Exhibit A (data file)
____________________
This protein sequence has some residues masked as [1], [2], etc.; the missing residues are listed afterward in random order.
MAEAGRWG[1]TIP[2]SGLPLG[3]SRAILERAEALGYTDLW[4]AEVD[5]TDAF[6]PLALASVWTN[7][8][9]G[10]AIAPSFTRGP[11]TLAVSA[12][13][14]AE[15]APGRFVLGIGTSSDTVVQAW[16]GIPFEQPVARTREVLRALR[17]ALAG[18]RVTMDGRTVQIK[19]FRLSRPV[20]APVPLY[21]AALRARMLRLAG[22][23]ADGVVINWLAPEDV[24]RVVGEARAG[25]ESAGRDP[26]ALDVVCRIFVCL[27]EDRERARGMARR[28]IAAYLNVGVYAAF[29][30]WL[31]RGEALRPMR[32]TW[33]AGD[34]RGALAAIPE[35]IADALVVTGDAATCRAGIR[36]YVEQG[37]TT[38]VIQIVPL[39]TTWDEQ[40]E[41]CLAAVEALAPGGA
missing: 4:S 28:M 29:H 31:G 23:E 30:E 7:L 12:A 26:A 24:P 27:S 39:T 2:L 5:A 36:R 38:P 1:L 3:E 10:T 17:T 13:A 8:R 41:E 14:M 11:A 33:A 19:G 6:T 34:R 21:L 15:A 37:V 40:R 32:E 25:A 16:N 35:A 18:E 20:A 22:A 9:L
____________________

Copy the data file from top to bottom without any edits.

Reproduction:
This protein sequence has some residues masked as [1], [2], etc.; the missing residues are listed afterward in random order.
MAEAGRWG[1]TIP[2]SGLPLG[3]SRAILERAEALGYTDLW[4]AEVD[5]TDAF[6]PLALASVWTN[7][8][9]G[10]AIAPSFTRGP[11]TLAVSA[12][13][14]AE[15]APGRFVLGIGTSSDTVVQAW[16]GIPFEQPVARTREVLRALR[17]ALAG[18]RVTMDGRTVQIK[19]FRLSRPV[20]APVPLY[21]AALRARMLRLAG[22][23]ADGVVINWLAPEDV[24]RVVGEARAG[25]ESAGRDP[26]ALDVVCRIFVCL[27]EDRERARGMARR[28]IAAYLNVGVYAAF[29][30]WL[31]RGEALRPMR[32]TW[33]AGD[34]RGALAAIPE[35]IADALVVTGDAATCRAGIR[36]YVEQG[37]TT[38]VIQIVPL[39]TTWDEQ[40]E[41]CLAAVEALAPGGA
missing: 4:S 28:M 29:H 31:G 23:E 30:E 7:L 12:A 26:A 24:P 27:S 39:T 2:L 5:A 36:R 38:P 1:L 3:E 10:T 17:T 13:A 8:R 41:E 14:M 11:A 33:A 19:G 6:T 34:R 21:L 15:A 37:V 40:R 32:E 25:A 16:N 35:A 18:E 20:A 22:A 9:L